Safe and sound

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oil painting of a ship at sea

'The barque Rockshire off a rocky coast' by Jospeh Heard. Image courtesy Liverpool Daily Post and Echo

I have always wondered about my reactions if I was shipwrecked but thankfully this is one particular challenge that hasn’t come along yet. I don’t think any of us could say with any accuracy how we would behave in that sort of situation.

Full fathom five they lie, shipwrecks of all types scattered over the floors of the world’s oceans and seas along with the bones of countless seafarers and passengers. Each is testimony to disasters, accidents and mishaps caused by age-old dangers such as foul weather, fire, war, collision, bad navigation, stupidity or simply bad luck.

The safety of everyone on board a ship depends on good navigation - knowing where you are and where you are going. This is a simple truth that has been disregarded on innumerable occasions.

Before 1850 bad navigation alone caused the loss or damage of many British ships. Captains and other senior officers often had inadequate navigational skills and equipment. There were no clear rules to prevent collisions. After 1850, however, masters and mates had to be trained and examined in navigation. Methods and equipment were improved. By the 20th century ships became much safer due to radio, radar and other electronic equipment. Today most ships depend on satellite navigation systems.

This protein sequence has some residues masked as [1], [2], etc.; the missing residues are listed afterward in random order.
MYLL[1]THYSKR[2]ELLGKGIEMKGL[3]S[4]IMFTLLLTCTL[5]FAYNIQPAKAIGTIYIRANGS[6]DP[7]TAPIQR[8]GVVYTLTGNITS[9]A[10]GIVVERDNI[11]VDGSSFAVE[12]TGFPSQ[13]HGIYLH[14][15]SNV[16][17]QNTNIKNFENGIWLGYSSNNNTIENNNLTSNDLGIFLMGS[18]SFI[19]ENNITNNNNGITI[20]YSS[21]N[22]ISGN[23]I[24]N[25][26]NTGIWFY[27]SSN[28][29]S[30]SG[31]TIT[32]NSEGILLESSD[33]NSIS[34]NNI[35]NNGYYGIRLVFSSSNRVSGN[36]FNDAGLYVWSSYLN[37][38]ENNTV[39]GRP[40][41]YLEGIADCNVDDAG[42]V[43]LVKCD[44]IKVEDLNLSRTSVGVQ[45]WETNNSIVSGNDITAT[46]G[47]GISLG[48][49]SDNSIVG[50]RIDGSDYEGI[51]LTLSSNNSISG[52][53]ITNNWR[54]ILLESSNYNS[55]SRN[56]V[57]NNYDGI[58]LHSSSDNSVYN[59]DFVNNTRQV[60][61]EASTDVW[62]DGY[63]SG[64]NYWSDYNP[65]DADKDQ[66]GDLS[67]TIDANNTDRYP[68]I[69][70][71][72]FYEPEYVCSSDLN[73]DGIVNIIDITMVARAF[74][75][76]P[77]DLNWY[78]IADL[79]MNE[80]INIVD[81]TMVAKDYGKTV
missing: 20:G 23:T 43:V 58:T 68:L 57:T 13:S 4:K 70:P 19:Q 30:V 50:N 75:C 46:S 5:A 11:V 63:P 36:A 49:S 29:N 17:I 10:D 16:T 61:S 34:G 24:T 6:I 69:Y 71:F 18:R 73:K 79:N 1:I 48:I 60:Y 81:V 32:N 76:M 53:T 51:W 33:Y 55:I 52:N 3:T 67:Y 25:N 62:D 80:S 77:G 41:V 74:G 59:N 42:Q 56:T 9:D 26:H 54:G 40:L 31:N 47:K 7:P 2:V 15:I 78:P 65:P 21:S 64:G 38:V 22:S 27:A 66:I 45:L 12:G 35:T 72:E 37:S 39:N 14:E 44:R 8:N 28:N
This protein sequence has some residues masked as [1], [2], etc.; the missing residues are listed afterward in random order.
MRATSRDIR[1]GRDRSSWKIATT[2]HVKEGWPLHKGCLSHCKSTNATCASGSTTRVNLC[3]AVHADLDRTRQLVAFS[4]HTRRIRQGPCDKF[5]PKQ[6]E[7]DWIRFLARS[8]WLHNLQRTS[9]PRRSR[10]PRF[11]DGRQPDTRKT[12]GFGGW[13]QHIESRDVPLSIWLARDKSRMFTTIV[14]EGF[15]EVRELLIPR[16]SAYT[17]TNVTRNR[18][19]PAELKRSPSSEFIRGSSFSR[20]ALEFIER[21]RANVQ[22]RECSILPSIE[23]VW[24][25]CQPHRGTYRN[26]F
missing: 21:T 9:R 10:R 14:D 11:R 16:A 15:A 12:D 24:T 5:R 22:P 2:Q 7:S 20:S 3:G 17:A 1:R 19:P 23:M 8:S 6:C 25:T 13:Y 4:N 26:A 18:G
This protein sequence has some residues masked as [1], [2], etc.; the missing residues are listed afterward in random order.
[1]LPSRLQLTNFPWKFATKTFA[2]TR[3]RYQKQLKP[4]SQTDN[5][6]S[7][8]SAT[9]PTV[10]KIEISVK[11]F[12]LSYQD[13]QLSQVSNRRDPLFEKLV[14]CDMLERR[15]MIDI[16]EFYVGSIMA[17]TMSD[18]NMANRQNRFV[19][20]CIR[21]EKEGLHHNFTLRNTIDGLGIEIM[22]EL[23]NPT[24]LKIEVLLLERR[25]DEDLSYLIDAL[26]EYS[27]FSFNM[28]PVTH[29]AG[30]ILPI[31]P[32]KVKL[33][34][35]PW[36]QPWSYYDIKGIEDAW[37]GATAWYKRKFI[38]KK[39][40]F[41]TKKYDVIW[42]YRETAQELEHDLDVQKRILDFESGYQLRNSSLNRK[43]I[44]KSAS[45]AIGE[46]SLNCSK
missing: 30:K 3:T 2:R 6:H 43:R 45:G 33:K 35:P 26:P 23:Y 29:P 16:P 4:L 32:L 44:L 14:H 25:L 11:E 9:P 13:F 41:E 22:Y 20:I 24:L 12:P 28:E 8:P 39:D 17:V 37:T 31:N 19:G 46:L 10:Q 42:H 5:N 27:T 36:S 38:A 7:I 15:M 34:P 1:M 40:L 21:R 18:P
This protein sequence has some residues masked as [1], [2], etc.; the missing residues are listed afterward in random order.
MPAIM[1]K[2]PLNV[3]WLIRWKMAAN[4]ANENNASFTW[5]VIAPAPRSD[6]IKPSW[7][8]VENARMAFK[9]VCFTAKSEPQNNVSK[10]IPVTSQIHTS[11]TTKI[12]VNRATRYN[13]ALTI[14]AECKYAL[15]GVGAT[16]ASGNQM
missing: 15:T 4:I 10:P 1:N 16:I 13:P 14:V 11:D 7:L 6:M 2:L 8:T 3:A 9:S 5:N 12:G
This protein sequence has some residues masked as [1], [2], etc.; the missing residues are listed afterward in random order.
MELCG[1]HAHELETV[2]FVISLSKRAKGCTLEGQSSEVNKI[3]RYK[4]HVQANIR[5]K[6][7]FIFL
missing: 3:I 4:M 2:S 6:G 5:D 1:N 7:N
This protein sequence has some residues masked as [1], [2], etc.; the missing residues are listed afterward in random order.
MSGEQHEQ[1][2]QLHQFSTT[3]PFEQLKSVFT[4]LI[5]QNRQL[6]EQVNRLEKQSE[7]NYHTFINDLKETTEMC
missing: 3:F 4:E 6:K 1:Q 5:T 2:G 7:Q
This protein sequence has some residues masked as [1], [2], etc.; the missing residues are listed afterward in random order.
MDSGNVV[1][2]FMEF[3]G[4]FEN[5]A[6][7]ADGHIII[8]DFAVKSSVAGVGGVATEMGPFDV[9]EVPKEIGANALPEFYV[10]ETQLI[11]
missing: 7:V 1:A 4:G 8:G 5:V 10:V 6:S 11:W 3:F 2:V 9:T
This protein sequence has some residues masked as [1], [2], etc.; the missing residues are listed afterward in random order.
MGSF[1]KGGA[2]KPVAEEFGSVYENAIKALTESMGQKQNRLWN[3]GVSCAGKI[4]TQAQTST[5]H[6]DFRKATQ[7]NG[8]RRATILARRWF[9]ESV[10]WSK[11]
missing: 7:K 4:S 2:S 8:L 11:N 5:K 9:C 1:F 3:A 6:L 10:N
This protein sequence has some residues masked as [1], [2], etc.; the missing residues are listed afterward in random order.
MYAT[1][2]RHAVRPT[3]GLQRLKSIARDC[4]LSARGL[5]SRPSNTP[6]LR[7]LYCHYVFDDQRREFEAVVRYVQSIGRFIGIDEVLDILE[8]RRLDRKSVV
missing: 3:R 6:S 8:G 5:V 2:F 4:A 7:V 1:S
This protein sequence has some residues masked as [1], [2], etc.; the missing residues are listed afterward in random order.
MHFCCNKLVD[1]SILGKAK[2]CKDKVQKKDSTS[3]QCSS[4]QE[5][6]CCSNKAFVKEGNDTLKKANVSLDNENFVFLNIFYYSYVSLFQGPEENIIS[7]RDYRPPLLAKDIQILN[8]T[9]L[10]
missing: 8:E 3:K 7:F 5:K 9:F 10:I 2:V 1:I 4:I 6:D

In the past seafarers also faced hazards from pirates and privateers. Pirates such as the legendary Blackbeard, Henry Morgan, Anne Bonny and Captain Kidd stole or took control of ships from their lawful crews. Privateers operated in times of war up to the 1850s. They were armed merchant ships which attacked enemy merchant vessels. There's more on privateering on our main site.

Merseyside Maritime Museum’s Life at Sea gallery has a display which focuses on navigation and safety at sea. A lifelike portrait of a sea captain, painted in oils about 1900 by WH Walton, captures the character of the veteran ship’s master.

There is a telescope which belonged to Captain A W “Hellfire” Sinclair who came to Liverpool in the 1850s at the start of his seafaring career. Sinclair was the hard-driving captain of packet ships operated by the famous Black Ball Line.

A jug, possibly made in Liverpool around 1780, tells the sad tale of man overboard. The black-and-white image shows men in a rowing boat throwing a rope to a man in the sea.

A new Maritime Tale by Stephen Guy appears every Saturday in the Liverpool Echo. A paperback – Mersey Maritime Tales (£3.99) – is available from the museum, newsagents, bookshops or from the Mersey Shop website (£1.50 p&p UK).